Islamabad: Authorities in northwest Pakistan warned that cricketer-turned-politician Imran Khan’s march against the US drone campaign could be targeted by suicide bombers even as a faction of the local Taliban expressed its opposition to the rally today.
Militant groups have reportedly sent nine suicide bombers to the area around Kotkai village in South Waziristan tribal region, where the march by the Pakistan Tehrik-e-Insaf party will conclude on October 7. These bombers could target those participating in the rally, government sources were quoted as saying by Geo News channel.
In a related development, an offshoot of the Pakistani Taliban today distributed a pamphlet in South Waziristan that warned Khan against organising the anti-drone rally in the region.
The Jaish-ul-Mujahideen al-Khilafat distributed the pamphlet in Urdu in the market of Tank town, which serves as the gateway to South Waziristan Agency, Newsweek Pakistan reported on its website. The pamphlet threatened those participating in the rally with “unpleasant” consequences. “We inform all and sundry that Imran Khan and the Pakistani Tehrik-e-Insaf is leading a protest rally into South Waziristan against drone strikes… He (Khan) has no sympathy with tribesmen and is merely staging a drama. He is an agent of Israel, the US and Britain,” the pamphlet said.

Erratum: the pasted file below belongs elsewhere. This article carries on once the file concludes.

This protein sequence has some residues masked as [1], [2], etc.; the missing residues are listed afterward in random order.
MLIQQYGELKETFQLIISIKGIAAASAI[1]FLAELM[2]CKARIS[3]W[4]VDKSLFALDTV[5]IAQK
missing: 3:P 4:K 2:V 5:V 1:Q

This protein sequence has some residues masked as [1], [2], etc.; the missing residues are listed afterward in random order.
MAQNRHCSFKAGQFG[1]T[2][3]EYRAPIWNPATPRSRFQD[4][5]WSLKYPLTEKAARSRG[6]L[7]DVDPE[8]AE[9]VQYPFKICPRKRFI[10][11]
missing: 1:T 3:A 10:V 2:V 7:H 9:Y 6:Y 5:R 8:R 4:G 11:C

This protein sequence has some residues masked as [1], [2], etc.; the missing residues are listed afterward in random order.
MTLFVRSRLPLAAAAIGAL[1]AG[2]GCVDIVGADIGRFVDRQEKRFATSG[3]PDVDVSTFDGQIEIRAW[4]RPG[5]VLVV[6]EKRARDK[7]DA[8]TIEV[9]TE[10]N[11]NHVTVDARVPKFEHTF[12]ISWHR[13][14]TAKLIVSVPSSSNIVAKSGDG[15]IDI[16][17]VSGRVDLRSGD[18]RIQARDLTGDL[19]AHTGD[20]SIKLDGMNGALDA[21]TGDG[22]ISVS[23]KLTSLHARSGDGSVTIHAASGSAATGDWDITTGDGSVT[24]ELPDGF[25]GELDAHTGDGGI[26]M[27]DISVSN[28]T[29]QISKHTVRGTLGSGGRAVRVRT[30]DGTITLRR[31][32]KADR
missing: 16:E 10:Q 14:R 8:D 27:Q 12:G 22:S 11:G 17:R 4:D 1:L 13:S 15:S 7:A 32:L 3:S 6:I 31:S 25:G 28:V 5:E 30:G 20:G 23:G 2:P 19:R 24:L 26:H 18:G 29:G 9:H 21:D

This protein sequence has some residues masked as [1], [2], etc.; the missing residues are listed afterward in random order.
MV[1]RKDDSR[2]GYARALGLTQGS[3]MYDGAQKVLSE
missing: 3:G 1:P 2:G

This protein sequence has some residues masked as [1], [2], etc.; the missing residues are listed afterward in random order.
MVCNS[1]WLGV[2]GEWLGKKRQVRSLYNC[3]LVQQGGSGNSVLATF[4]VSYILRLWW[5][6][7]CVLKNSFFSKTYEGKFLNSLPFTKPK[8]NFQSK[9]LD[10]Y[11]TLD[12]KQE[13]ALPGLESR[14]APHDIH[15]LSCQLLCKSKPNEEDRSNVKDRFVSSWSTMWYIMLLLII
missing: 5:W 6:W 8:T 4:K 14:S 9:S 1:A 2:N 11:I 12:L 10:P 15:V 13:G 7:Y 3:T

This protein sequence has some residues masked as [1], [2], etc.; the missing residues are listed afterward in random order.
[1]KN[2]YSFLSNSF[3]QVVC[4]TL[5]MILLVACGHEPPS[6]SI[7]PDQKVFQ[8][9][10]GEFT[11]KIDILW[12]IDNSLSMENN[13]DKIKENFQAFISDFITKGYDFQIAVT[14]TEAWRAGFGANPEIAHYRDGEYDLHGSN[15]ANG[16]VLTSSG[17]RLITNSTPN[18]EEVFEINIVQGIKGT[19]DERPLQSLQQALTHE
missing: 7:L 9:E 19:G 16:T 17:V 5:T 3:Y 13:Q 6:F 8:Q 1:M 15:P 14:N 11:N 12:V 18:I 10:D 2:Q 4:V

It further claimed Khan was promoting Jewish and Christian propaganda through “the politics of drones.” It said: “We humbly request people not to participate in this rally otherwise, if something unpleasant happens and property and human losses are inflicted, Imran Khan will be responsible both in this world and also in hereafter.” Khan told a news conference in Islamabad yesterday that the march to South Waziristan would begin on October 6 despite security fears and doubts over whether the authorities would allow him to travel to the tribal belt.
However, he did suggest that the main gathering would take place wherever authorities intervened and stopped the rally – even if that was before the slated destination: Kotkai in South Waziristan. Several commentators have questioned Khan’s decision to march to South Waziristan and not to North Waziristan, which has witnessed more US drone strikes and is described as a stronghold of Taliban and Al Qaeda elements.
South Waziristan has been relatively peaceful since the army conducted a major offensive against the Taliban in the region in 2009.